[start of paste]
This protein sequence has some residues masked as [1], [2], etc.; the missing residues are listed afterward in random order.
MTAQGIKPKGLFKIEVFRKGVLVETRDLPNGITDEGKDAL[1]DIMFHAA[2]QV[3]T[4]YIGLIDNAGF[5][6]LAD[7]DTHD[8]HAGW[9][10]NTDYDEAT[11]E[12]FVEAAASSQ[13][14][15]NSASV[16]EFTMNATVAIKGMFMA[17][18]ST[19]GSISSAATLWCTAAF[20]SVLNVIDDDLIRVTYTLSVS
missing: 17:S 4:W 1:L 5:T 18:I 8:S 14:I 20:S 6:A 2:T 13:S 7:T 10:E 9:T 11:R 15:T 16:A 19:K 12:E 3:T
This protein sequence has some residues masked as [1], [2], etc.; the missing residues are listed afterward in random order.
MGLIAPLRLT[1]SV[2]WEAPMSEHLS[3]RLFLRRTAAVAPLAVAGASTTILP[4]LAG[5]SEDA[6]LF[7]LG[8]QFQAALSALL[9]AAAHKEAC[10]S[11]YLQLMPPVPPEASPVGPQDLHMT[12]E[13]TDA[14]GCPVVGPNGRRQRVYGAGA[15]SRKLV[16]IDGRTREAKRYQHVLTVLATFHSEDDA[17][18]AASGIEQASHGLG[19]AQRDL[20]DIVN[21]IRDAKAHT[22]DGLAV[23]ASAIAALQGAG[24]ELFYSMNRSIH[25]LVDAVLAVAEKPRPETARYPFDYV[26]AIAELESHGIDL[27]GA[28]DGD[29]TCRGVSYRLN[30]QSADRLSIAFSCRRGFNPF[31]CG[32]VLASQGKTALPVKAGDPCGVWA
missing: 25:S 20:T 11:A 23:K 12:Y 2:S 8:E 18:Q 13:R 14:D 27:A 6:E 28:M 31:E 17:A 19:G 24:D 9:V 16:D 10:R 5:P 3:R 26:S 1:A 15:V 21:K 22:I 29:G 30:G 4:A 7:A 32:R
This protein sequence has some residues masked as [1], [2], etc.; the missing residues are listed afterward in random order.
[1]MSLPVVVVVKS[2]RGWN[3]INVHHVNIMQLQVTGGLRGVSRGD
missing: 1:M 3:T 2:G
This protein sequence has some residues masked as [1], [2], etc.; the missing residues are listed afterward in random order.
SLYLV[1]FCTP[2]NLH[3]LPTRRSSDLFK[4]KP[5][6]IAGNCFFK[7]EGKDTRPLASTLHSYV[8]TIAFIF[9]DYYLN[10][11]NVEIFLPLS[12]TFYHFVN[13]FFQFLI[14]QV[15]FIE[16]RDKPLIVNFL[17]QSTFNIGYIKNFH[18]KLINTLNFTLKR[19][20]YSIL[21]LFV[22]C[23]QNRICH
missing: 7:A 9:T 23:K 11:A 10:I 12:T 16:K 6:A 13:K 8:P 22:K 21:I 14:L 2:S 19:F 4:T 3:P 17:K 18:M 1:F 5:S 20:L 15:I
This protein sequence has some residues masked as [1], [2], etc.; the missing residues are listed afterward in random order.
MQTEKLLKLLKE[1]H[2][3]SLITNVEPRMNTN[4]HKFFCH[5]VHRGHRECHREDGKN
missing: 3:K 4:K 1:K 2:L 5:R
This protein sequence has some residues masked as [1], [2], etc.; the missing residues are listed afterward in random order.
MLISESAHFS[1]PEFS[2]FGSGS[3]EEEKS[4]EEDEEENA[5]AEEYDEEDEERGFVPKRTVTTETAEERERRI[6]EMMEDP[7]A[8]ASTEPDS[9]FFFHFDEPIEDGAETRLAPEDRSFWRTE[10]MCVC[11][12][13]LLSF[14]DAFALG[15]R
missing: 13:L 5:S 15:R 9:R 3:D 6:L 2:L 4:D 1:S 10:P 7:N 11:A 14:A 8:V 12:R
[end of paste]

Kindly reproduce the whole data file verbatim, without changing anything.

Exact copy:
This protein sequence has some residues masked as [1], [2], etc.; the missing residues are listed afterward in random order.
MTAQGIKPKGLFKIEVFRKGVLVETRDLPNGITDEGKDAL[1]DIMFHAA[2]QV[3]T[4]YIGLIDNAGF[5][6]LAD[7]DTHD[8]HAGW[9][10]NTDYDEAT[11]E[12]FVEAAASSQ[13][14][15]NSASV[16]EFTMNATVAIKGMFMA[17][18]ST[19]GSISSAATLWCTAAF[20]SVLNVIDDDLIRVTYTLSVS
missing: 17:S 4:W 1:L 5:T 18:I 8:S 14:I 20:S 6:A 2:T 13:S 7:T 10:E 9:T 11:R 15:T 16:A 19:K 12:E 3:T
This protein sequence has some residues masked as [1], [2], etc.; the missing residues are listed afterward in random order.
MGLIAPLRLT[1]SV[2]WEAPMSEHLS[3]RLFLRRTAAVAPLAVAGASTTILP[4]LAG[5]SEDA[6]LF[7]LG[8]QFQAALSALL[9]AAAHKEAC[10]S[11]YLQLMPPVPPEASPVGPQDLHMT[12]E[13]TDA[14]GCPVVGPNGRRQRVYGAGA[15]SRKLV[16]IDGRTREAKRYQHVLTVLATFHSEDDA[17][18]AASGIEQASHGLG[19]AQRDL[20]DIVN[21]IRDAKAHT[22]DGLAV[23]ASAIAALQGAG[24]ELFYSMNRSIH[25]LVDAVLAVAEKPRPETARYPFDYV[26]AIAELESHGIDL[27]GA[28]DGD[29]TCRGVSYRLN[30]QSADRLSIAFSCRRGFNPF[31]CG[32]VLASQGKTALPVKAGDPCGVWA
missing: 25:S 20:T 11:A 23:K 12:Y 2:S 8:E 18:Q 13:R 14:D 27:A 6:E 28:M 31:E 17:A 19:G 24:D 9:V 16:D 10:R 5:P 3:R 26:S 1:A 15:V 21:K 22:I 29:G 30:G 4:A 7:A 32:R
This protein sequence has some residues masked as [1], [2], etc.; the missing residues are listed afterward in random order.
[1]MSLPVVVVVKS[2]RGWN[3]INVHHVNIMQLQVTGGLRGVSRGD
missing: 1:M 3:T 2:G
This protein sequence has some residues masked as [1], [2], etc.; the missing residues are listed afterward in random order.
SLYLV[1]FCTP[2]NLH[3]LPTRRSSDLFK[4]KP[5][6]IAGNCFFK[7]EGKDTRPLASTLHSYV[8]TIAFIF[9]DYYLN[10][11]NVEIFLPLS[12]TFYHFVN[13]FFQFLI[14]QV[15]FIE[16]RDKPLIVNFL[17]QSTFNIGYIKNFH[18]KLINTLNFTLKR[19][20]YSIL[21]LFV[22]C[23]QNRICH
missing: 7:A 9:T 23:K 11:A 10:I 12:T 16:K 6:A 13:K 8:P 22:K 21:I 14:L 2:S 19:F 4:T 3:P 17:K 18:M 1:F 5:S 20:L 15:I
This protein sequence has some residues masked as [1], [2], etc.; the missing residues are listed afterward in random order.
MQTEKLLKLLKE[1]H[2][3]SLITNVEPRMNTN[4]HKFFCH[5]VHRGHRECHREDGKN
missing: 3:K 4:K 1:K 2:L 5:R
This protein sequence has some residues masked as [1], [2], etc.; the missing residues are listed afterward in random order.
MLISESAHFS[1]PEFS[2]FGSGS[3]EEEKS[4]EEDEEENA[5]AEEYDEEDEERGFVPKRTVTTETAEERERRI[6]EMMEDP[7]A[8]ASTEPDS[9]FFFHFDEPIEDGAETRLAPEDRSFWRTE[10]MCVC[11][12][13]LLSF[14]DAFALG[15]R
missing: 13:L 5:S 15:R 9:R 3:D 6:L 2:L 4:D 1:S 10:P 7:N 11:A 14:A 8:V 12:R